With the pandemic altering many people’s working lives from in-office to at-home or hybrid, the PC market continues to flourish. According to a new report, second-quarter sales were up 16.6% compared to the same period last year, reaching a total of 36.8 million shipments. But while it’s good news for PC makers, tablet sales have stagnated.
The latest quarterly figures from market research firm Canalys show that total shipments for desktops, notebooks, tablets, and workstations saw annual growth of almost 17% YoY, with notebooks the best performer of the group, managing a 27% increase. Desktops weren’t that far behind, with a 23% jump over Q2 2020.
Four of the top five companies experienced annual growth in double figures. The only exception was second-place Apple, which declined –2.8% in the quarter. Its notebooks, however, were up 24%, helped by the popularity of the M1-powered MacBooks.
Elsewhere, HP led the way with a 21.9% market share, up 0.7% compared to Q2 2020, followed by Apple, Dell, Lenovo, and Samsung, the latter of which enjoyed the most significant yearly growth: 51.4%.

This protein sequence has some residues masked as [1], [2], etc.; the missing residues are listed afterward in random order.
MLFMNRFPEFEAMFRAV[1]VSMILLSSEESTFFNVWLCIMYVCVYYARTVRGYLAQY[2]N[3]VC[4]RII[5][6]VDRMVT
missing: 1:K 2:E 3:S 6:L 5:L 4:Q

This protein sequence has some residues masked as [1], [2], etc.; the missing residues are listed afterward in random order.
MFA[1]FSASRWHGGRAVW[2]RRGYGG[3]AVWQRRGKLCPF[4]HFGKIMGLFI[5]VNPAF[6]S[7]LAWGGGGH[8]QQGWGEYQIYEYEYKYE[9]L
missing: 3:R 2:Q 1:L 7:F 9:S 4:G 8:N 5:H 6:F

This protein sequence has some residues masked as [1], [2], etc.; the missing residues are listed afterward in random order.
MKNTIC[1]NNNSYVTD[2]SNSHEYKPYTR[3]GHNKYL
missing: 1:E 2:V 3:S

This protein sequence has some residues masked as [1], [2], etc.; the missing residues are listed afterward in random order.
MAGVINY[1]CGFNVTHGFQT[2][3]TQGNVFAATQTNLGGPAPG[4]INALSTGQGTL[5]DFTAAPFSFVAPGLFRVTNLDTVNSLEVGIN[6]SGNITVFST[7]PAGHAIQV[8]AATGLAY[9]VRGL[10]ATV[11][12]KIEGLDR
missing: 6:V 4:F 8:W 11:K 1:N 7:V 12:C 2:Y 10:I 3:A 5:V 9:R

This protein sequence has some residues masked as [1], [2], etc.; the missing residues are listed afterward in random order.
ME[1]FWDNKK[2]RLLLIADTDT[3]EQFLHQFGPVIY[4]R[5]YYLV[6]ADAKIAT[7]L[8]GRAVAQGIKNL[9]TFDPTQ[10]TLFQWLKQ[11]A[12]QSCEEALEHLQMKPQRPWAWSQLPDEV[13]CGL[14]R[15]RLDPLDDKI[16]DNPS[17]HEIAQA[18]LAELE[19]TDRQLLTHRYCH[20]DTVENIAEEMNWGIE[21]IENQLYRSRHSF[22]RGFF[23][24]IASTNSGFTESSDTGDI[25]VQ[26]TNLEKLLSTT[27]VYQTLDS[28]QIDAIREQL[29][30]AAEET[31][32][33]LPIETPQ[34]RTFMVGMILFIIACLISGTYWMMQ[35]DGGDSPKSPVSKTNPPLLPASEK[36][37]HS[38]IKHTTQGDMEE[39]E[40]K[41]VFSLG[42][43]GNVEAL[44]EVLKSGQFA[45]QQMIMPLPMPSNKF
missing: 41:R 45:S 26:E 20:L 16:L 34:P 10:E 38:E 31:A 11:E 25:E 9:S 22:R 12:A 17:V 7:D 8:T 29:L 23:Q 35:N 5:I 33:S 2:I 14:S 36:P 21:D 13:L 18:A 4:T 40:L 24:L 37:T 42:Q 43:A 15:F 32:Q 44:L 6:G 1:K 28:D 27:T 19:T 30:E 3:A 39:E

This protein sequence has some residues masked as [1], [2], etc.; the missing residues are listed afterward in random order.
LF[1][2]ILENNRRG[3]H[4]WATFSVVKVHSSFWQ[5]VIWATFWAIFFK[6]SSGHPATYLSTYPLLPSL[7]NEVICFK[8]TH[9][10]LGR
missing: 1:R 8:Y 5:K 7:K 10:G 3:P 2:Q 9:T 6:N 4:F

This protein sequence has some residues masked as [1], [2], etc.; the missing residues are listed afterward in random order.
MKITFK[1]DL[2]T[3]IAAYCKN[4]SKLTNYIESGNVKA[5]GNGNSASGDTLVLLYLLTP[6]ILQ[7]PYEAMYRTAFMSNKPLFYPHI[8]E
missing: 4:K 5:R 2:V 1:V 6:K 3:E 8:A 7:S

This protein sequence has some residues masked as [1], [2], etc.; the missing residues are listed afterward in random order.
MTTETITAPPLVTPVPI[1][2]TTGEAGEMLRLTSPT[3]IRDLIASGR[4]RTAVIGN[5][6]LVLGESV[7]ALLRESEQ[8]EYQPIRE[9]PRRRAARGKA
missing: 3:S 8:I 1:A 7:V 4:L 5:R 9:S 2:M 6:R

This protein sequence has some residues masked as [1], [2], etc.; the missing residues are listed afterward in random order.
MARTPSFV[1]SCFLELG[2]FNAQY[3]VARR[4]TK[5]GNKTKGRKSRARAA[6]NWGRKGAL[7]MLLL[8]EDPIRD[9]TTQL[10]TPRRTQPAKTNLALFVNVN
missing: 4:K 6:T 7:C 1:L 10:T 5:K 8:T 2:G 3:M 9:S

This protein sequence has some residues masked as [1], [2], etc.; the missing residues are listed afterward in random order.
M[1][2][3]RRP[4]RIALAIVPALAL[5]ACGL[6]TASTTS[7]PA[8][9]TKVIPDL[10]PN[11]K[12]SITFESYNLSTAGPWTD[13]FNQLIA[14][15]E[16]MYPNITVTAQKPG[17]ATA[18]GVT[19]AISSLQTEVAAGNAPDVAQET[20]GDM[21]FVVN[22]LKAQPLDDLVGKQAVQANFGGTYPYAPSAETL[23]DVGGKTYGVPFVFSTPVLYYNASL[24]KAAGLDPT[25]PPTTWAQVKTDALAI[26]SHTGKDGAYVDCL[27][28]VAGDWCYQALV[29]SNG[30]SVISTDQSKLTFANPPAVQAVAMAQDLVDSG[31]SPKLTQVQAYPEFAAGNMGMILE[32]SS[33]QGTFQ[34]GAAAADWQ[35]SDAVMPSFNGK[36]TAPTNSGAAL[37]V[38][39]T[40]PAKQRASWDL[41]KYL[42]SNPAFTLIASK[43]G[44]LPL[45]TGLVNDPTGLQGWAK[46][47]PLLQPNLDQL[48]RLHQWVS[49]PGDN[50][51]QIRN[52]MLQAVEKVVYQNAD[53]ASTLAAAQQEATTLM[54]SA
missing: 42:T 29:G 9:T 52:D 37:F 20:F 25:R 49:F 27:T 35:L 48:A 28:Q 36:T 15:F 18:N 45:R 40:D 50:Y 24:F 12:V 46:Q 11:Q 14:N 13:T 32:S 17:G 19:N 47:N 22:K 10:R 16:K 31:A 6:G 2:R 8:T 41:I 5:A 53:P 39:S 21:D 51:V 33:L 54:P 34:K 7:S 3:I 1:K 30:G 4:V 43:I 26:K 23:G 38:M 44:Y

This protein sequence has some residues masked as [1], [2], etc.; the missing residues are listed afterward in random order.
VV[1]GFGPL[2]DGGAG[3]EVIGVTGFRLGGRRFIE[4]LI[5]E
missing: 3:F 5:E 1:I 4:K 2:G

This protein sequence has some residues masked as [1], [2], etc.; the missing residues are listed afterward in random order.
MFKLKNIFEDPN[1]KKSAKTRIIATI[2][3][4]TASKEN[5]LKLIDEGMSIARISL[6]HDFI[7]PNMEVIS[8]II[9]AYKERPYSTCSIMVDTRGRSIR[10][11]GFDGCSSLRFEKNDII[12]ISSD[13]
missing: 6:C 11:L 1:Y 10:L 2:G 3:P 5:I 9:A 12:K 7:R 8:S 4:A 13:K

“It is clear now that pandemic-related use cases will extend well into the future,” said Brian Lynch, Research Analyst at Canalys. “This points toward a significant refresh opportunity in the future – fantastic news for PC vendors and their channel and ecosystem partners. The commercial and education segments have exploded, triggering tremendous refresh potential. The US economy has bounced back well from its pandemic woes and small businesses are recovering, which will lead to a wave of purchasing from the segment.”
The news wasn’t as good for tablets. The fourth quarter of 2020 was the segment’s best in six years, thanks to a 40% YoY increase in shipments (19.2 million), but Q2 2021 saw the tablet market contract by -1% YoY to 11.3 million. Apple led the pack, as always, with a 45% share, followed by Amazon (22%) and Samsung (18%).
We’ve seen more companies, including Apple and Facebook, delay their planned “return to the office” dates as a result of the Covid Delta variant, leading to extra demand for PCs. “The US PC industry is set for a bright future. Whether it be work, school or leisure at home, PCs are in users’ hands more than ever. The integration of devices into everyday life points toward a rosy future for the market,” said Lynch.